I try to manage my infrequent trips to Boston so as to catch good weather, since so much of the city is a treat for pedestrians like me. Yesterday was Memorial Day, perfectly clear, with a high temp of around 70. Perhaps ten days a year have conditions so perfect for pounding the pavement as a camera-toting tourist.
“That’s not a trail,” you’re sniffing. My reply: “Is, too.” I haven’t been to every part of the city, but as someone who Will Not Drive In Boston, I assure you it’s an urban walker’s dream.
Yesterday’s trip was inspired by two things. The memory of the atrocity of the bombings at the Boston Marathon last month is still fresh. I wanted to make my own quiet, private statement that no terrorist is going to bomb me into being scared of the city. Prompted in part by gratitude for the overwhelming support for the city expressed by people from everywhere since the bombings, and no doubt partly to say that the city is very much still open to tourism, the Museum of Fine Arts offered three days of free admission over the holiday weekend. That clinched it. I plunked down $22 to Boston Express for a bus ride to South Station.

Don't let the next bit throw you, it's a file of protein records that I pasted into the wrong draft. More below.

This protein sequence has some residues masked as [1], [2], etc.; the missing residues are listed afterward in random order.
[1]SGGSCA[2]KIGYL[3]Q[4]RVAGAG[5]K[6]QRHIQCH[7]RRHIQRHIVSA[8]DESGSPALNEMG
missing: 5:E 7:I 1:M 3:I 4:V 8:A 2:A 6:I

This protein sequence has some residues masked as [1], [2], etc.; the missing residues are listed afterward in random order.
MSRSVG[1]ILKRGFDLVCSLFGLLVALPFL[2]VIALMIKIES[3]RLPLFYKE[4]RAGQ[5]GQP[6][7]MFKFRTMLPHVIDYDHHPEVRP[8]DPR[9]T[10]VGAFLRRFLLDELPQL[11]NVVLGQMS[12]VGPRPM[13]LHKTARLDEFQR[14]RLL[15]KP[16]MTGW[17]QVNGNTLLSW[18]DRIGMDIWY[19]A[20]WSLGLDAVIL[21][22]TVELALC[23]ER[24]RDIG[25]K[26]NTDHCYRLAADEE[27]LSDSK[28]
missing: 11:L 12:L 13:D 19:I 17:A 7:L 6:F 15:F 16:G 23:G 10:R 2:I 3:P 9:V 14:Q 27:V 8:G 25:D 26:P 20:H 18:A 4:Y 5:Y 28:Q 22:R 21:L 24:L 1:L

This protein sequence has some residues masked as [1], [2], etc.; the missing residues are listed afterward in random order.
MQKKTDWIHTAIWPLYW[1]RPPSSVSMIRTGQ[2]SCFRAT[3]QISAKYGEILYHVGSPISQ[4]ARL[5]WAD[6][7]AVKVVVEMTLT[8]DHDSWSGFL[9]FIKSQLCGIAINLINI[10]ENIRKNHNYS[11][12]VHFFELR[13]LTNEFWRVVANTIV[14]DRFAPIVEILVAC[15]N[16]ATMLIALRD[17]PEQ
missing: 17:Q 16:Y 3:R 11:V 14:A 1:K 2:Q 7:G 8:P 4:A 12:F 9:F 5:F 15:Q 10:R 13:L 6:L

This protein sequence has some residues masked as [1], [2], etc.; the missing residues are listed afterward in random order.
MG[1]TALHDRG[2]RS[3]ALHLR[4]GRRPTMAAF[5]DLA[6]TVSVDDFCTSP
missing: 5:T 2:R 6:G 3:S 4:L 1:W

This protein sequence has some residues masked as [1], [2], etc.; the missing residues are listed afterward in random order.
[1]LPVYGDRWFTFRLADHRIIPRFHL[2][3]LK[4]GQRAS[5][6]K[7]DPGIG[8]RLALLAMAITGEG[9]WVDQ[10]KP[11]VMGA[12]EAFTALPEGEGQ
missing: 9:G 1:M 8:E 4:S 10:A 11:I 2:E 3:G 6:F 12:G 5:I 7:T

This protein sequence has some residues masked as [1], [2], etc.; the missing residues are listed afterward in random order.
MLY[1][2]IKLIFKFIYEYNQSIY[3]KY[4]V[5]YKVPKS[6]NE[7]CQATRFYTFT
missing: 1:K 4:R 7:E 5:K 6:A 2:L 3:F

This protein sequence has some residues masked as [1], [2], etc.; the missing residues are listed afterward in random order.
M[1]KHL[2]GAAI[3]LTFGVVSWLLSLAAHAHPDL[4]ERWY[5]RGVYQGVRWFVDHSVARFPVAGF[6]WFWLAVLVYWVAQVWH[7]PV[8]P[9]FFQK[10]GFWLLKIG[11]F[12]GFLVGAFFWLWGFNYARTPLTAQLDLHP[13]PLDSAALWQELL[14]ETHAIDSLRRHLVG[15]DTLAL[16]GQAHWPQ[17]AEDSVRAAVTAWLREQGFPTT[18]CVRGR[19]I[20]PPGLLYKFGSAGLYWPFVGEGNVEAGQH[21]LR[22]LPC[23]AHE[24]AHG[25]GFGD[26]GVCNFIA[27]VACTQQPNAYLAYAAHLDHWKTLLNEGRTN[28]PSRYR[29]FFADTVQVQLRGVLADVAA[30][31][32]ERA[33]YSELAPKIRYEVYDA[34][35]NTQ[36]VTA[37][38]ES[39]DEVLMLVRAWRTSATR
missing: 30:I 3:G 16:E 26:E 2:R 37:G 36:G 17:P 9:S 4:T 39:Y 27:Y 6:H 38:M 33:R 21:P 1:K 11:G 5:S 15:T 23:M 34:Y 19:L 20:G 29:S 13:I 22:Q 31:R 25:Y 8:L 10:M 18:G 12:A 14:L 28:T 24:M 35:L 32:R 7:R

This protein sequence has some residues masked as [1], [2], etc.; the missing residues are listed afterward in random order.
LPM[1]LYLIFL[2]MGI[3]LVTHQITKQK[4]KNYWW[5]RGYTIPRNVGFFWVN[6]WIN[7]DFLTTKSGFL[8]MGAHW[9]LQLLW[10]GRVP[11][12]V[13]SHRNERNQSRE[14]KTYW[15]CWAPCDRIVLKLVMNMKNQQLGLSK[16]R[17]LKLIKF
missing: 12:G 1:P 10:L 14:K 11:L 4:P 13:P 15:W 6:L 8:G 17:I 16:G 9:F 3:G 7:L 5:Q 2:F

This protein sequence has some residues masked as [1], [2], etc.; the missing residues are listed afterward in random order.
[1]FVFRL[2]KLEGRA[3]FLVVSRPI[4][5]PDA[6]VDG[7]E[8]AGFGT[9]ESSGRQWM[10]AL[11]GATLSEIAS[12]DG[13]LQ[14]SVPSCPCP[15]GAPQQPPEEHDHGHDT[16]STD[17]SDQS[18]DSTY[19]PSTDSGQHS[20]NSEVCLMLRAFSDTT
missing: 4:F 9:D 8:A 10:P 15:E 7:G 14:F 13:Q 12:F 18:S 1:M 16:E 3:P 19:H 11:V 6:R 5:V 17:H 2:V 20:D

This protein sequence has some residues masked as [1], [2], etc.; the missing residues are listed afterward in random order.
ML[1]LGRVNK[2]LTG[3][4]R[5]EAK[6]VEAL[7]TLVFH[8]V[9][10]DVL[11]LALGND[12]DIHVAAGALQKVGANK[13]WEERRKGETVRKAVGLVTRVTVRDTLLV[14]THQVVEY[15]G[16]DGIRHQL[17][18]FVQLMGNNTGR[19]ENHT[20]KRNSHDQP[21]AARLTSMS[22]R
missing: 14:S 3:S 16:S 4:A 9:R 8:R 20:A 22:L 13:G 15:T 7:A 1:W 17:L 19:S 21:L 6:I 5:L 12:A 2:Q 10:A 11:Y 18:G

Ironically, when I got to the Museum, I found a line outside about 200 yards long of people waiting to get in. That’s a great testament to both to the Museum and to the city’s low fear-factor. I wasn’t in town to wait in line, though, so I moved on.
The Common is an interesting place at any time. Buskers, tourists with cameras & kids, schoolchildren en masse, and locals going about their business all ply the paths, watched over yesterday by mounted police. The Freedom Trail starts there (unless you consider the start to be in Charlestown, at the other end of the trail). The Massachusetts State House is across the street from one corner of the common. Augustus Saint-Gaudens’ magnificent sculpture of the 54th Massachusetts Regiment faces the State House. Conveniences on the Common include a playground, food vendors, and the Park Street T station. Squirrels and birds abound, and they’re all little beggars, completely habituated to throngs of people. (That does not mean “tame.”)